It’s pretty ridiculous. When I was writing that I admired people who’d been in bar fights, I was thinking of people like Norman Mailer, who was known for that kinda thing. That’s what I was thinking, that he was known for that kind of thing. But he wasn’t known at all for that kind of thing. He was known because he was a writer, and the fact that he may have fought in bars makes him, I dunno, more interesting. But people who only get in bar fights aren’t interesting. Hell, I guess I wouldn’t think of you as being interesting (actually, I guess I wouldn’t even know you) if you were just a dude who’d smashed some guitars. But the fact that you’ve smashed guitars is interesting now that you’ve have used guitars to write the kind of songs you write. I guess the whole thing comes down to my admiring expression and the people who express. But you’re right. Though punching is a kind of expression, it’s dumber than art. Violence only leads to more violence, or a temporary end to violence. Violence leads to maintenance of a status quo or a degradation of it. It makes me think of other dudes we’ve talked about outside (the appropriately named) Path Cafe, like James Baldwin and Paulo Freire. Now those were two dudes who had every reason to resort to violence. But they both wrote instead of punching, and they wrote warnings to other groups of people, who also had every reason to use violence against their oppressors, and they said, in essence, don’t throw the punch, for if you do, you adopt the practices of your oppressors and eventually, perhaps, become the oppressors yourselves. Had they thrown punches, I s’pose I’d have never taken their point, or been fired up by the way they think, or talked about them outside Path.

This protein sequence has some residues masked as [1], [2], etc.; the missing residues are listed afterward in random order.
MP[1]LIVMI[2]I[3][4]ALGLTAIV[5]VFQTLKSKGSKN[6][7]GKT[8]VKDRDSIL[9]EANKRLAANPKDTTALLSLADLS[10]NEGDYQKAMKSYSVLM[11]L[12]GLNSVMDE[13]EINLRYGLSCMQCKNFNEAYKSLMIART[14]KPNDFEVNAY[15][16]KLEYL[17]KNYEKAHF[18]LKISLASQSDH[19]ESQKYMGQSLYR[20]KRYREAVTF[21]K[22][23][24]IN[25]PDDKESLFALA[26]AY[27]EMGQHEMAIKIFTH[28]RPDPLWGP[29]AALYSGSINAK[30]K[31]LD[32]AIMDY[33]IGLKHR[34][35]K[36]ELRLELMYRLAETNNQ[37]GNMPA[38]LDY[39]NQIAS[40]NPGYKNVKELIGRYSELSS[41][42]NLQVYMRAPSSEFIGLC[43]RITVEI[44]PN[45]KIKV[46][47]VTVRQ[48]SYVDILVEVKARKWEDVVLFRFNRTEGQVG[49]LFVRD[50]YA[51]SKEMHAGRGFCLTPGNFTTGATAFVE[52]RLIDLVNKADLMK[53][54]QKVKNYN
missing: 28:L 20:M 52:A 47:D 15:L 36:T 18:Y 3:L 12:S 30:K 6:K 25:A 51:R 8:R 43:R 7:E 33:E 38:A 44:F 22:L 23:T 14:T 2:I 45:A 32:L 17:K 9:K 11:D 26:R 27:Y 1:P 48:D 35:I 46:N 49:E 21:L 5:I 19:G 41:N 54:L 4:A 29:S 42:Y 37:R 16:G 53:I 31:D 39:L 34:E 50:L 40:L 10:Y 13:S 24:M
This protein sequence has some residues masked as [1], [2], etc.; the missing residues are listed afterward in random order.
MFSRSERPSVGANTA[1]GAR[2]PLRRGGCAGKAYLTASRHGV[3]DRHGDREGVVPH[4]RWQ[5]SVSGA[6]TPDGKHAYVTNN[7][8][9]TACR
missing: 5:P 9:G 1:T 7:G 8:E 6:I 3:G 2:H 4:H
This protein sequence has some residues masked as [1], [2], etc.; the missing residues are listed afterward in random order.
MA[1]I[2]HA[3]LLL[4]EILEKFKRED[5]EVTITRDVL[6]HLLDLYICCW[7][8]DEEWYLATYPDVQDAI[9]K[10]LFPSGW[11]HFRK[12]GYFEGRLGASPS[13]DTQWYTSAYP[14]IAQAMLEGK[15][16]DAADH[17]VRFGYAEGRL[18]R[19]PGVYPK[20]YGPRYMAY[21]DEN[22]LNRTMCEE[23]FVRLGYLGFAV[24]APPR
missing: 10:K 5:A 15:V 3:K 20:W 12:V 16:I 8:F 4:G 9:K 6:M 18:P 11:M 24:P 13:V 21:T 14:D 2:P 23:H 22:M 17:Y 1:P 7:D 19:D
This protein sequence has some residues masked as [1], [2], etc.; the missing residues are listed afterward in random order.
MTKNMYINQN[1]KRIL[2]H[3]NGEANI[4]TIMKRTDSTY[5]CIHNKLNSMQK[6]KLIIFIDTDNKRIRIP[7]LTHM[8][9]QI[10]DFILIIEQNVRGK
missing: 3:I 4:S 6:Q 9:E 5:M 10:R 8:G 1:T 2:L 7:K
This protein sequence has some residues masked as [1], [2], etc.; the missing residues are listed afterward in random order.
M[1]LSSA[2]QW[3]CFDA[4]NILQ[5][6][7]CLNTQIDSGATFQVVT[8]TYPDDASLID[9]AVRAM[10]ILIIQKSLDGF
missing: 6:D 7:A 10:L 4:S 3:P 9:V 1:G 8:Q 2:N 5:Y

I think I may have not really addressed all the good stuff you mentioned in your response, and instead focused on (or got distracted by) your question of whether or not I’d really go back and hit those guys. All the same, I think you’re right. I wouldn’t punch them, and I shouldn’t. I appreciate your making me think about it.
My pal and fellow songwriter, Ryan Morgan, sent a thoughtful response to my last post. I know Ryan from the Big City Folk scene in New York. He is a great songwriter (and conversationalist). You can, and should, listen to his music here.
The thing is, your memories of when you wish you could go back and be violent are all in response to some injustice or another - arbitrariness on the playground, mistaken identity at the football game, homophobia in the parking lot. And in all cases, you’re in effect being targeted for something that isn’t your fault. So the rage is, in a sense, just. At least a response to injustice.
It’s an interesting venue for something like anger and violence, which are normally so visceral and instinctive. I’m thinking of violence as catharsis. Or as defensiveness. Or, anyway, as something less pure than what you’re describing. We are, after all, talking about hurting someone. You’re talking about hurting people who deserve it, like a vigilante, once principles or authority have refused to dole out appropriate punishment. I find that really interesting, because it’s an appropriation of a very carnal desire to what is in effect a very civilized end. Like the death penalty, or drone attacks.
Do you really wish you would have hit those people? The offender in the second story is the kid who really did say nigger and then slunk from your side when you were falsely accused. Shouldn’t he, rather than the black kid who knocked you out of the air, be the target of your nostalgic fury?